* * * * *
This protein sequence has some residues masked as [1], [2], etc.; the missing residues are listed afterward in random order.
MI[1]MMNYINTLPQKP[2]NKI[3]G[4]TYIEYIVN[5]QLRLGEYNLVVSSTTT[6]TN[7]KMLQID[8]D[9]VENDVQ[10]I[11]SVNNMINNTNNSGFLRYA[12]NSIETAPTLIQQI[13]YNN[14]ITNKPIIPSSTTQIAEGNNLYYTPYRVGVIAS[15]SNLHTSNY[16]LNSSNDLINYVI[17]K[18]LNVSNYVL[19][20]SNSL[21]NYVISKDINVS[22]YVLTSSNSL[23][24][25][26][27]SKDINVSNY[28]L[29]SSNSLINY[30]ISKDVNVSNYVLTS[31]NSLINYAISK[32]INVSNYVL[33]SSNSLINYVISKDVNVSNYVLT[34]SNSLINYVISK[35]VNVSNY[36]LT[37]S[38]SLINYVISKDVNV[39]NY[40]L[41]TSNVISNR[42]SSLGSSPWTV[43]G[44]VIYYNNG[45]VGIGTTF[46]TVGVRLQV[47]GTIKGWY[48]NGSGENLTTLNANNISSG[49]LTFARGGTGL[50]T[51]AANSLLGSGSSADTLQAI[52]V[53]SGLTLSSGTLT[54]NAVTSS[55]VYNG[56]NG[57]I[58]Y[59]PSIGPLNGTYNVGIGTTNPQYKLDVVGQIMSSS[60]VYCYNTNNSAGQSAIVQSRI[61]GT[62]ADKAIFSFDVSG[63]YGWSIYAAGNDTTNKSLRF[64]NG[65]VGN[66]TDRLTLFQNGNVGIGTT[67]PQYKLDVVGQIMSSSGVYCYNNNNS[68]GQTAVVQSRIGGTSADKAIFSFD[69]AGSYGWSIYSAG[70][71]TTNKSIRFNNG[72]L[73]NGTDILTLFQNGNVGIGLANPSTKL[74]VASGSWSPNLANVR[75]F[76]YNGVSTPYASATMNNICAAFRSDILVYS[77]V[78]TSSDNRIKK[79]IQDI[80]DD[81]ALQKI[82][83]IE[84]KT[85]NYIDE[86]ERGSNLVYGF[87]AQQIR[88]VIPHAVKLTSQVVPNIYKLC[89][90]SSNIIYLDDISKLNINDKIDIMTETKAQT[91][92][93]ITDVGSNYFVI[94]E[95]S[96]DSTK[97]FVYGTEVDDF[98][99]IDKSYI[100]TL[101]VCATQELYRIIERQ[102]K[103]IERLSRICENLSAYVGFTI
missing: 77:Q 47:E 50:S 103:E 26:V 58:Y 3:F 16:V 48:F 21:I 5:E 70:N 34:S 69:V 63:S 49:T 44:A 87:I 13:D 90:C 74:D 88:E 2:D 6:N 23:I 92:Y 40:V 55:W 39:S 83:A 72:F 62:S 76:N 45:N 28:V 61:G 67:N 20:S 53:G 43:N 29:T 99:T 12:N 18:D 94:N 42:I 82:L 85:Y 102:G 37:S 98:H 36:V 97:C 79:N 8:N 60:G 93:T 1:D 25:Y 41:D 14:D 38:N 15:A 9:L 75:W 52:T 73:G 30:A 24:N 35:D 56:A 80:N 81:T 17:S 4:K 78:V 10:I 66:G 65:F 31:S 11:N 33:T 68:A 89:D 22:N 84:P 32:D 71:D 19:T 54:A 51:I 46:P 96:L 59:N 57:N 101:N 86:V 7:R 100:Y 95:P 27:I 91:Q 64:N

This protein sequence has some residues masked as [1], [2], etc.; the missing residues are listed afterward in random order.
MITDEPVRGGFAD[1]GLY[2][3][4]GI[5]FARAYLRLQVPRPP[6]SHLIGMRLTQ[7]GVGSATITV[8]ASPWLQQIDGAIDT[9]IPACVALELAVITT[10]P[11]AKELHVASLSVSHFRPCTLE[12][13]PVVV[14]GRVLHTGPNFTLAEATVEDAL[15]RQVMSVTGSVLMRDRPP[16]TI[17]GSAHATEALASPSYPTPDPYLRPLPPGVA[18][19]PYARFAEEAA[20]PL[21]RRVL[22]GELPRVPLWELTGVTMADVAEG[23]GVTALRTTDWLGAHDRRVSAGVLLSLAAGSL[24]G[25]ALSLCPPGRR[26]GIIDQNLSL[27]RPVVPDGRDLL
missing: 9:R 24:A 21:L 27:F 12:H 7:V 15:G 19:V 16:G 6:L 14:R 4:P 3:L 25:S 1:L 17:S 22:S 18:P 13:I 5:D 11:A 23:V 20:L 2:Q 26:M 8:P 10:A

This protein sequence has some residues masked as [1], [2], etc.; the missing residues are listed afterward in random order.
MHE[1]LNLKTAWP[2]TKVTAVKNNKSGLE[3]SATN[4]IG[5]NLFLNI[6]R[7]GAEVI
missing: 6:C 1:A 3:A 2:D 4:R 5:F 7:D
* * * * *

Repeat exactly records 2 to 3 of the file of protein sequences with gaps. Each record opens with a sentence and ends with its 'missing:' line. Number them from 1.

This protein sequence has some residues masked as [1], [2], etc.; the missing residues are listed afterward in random order.
MITDEPVRGGFAD[1]GLY[2][3][4]GI[5]FARAYLRLQVPRPP[6]SHLIGMRLTQ[7]GVGSATITV[8]ASPWLQQIDGAIDT[9]IPACVALELAVITT[10]P[11]AKELHVASLSVSHFRPCTLE[12][13]PVVV[14]GRVLHTGPNFTLAEATVEDAL[15]RQVMSVTGSVLMRDRPP[16]TI[17]GSAHATEALASPSYPTPDPYLRPLPPGVA[18][19]PYARFAEEAA[20]PL[21]RRVL[22]GELPRVPLWELTGVTMADVAEG[23]GVTALRTTDWLGAHDRRVSAGVLLSLAAGSL[24]G[25]ALSLCPPGRR[26]GIIDQNLSL[27]RPVVPDGRDLL
missing: 9:R 24:A 21:L 27:F 12:H 7:V 15:G 19:V 16:G 6:L 14:R 4:P 3:L 25:S 1:L 17:S 22:S 18:P 13:I 5:D 11:A 23:V 20:L 2:Q 26:M 8:P 10:A

This protein sequence has some residues masked as [1], [2], etc.; the missing residues are listed afterward in random order.
MHE[1]LNLKTAWP[2]TKVTAVKNNKSGLE[3]SATN[4]IG[5]NLFLNI[6]R[7]GAEVI
missing: 6:C 1:A 3:A 2:D 4:R 5:F 7:D